Trustee perceptions of effective board functioning: a survey of elected community college trustees in the Midwest

Date
2014-01-01
Authors
Robinson, Michelle
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Larry H. Ebbers
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Altmetrics
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Educational Leadership and Policy Studies
Abstract

ABSTRACT

Community college governance boards in the United States are comprised of public officials who are appointed or publicly elected from the community in which their college resides. The purpose of these governance boards is to oversee the community college with respect to mission, strategic direction of the College, hiring the CEO/President and accepting fiduciary responsibility. The fiduciary role of board members, also known as trustees, has become more critical as funding sources have been on the decline. The reality of diminishing budgets has also sparked an increase in outcomes-based accountability, with stakeholders expecting their community college to act as good fiscal stewards.

The American Association of Community College Trustees (AACT) purports, board self-assessment is a tenet of effective board governance, providing an effective means for board members to understand their role and responsibilities (Smith, 2000). While community college governance boards have the opportunity to seek assistance in the self-assessment process from trustee associations such as AACT, the shifting priorities and fees associated with these services can often impede them.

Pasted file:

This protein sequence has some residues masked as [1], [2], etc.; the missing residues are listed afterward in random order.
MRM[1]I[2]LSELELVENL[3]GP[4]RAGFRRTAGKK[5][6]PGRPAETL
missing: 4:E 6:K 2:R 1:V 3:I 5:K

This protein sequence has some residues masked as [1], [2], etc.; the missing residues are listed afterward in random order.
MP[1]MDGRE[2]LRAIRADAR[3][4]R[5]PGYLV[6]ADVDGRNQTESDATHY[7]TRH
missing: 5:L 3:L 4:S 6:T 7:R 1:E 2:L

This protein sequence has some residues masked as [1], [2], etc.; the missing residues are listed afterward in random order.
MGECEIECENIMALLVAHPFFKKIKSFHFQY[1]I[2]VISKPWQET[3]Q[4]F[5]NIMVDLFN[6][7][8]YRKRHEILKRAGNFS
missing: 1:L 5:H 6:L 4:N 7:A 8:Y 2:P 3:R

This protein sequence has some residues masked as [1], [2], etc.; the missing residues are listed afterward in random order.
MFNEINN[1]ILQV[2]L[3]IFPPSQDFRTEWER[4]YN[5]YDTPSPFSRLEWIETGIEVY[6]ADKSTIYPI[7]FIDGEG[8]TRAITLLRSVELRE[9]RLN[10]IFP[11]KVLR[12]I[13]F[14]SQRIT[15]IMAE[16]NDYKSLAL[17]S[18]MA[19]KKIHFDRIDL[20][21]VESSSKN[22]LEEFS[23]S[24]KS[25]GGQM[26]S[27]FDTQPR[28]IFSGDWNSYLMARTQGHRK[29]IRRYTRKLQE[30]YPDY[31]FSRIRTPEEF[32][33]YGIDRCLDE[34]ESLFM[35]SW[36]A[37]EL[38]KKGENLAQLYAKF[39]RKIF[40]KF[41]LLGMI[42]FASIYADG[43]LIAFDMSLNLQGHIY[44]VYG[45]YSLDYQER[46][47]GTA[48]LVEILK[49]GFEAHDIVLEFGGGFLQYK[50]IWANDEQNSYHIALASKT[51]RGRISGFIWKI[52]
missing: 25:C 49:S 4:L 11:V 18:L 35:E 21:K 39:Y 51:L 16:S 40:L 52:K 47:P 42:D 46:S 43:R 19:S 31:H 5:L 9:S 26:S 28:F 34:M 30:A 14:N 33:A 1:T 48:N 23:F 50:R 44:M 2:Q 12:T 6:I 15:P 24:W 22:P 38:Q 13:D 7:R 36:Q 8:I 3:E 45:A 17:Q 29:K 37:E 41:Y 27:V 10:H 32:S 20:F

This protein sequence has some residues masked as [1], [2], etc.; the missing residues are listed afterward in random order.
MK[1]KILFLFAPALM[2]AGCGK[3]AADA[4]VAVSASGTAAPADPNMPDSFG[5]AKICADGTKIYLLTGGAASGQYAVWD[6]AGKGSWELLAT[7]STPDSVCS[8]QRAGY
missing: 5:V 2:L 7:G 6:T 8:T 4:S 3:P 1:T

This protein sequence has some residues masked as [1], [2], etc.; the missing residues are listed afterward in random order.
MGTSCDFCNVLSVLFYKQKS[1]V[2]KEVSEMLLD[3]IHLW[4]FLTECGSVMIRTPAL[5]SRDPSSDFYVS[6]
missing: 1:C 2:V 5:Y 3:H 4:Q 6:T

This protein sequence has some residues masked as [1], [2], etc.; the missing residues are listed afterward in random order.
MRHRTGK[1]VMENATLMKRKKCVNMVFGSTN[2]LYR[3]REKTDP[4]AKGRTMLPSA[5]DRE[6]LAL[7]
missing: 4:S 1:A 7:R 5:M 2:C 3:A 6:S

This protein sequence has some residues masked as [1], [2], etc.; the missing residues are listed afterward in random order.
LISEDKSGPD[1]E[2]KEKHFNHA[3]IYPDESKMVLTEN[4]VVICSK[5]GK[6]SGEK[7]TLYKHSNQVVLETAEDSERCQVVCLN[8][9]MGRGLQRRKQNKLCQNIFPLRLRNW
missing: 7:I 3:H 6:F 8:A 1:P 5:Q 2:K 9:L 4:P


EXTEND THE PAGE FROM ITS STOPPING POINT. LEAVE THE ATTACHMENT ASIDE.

The Midwest Community College Trustee Self-assessment Survey was administered to elected community college trustees in six Midwest states: Illinois, Iowa, Kansas, Michigan, Missouri, and Nebraska. Since very little research has been conducted in the area of community college trustees, this research could provide valuable information as to the skill sets, which may facilitate effective board functioning and reveal areas of deficit, which may present barriers to effective board functioning.

The goals of the survey were to acquire demographic information, background information, and trustee perceptions of effective board functioning. The survey findings were analyzed using descriptive statistics, inferential statistics and qualitative analysis. There were 226 survey respondents; almost three fourths were male, 98% were white and nearly half were 65 years of age or older. The survey respondents reported high levels of agreement with most items on effective board governance.

Board self-assessment is viewed as a best practice for effective boards. However fiscal barriers can often impede boards from this process. National and state policy can be directed at making self-assessment tools available for little or no cost.

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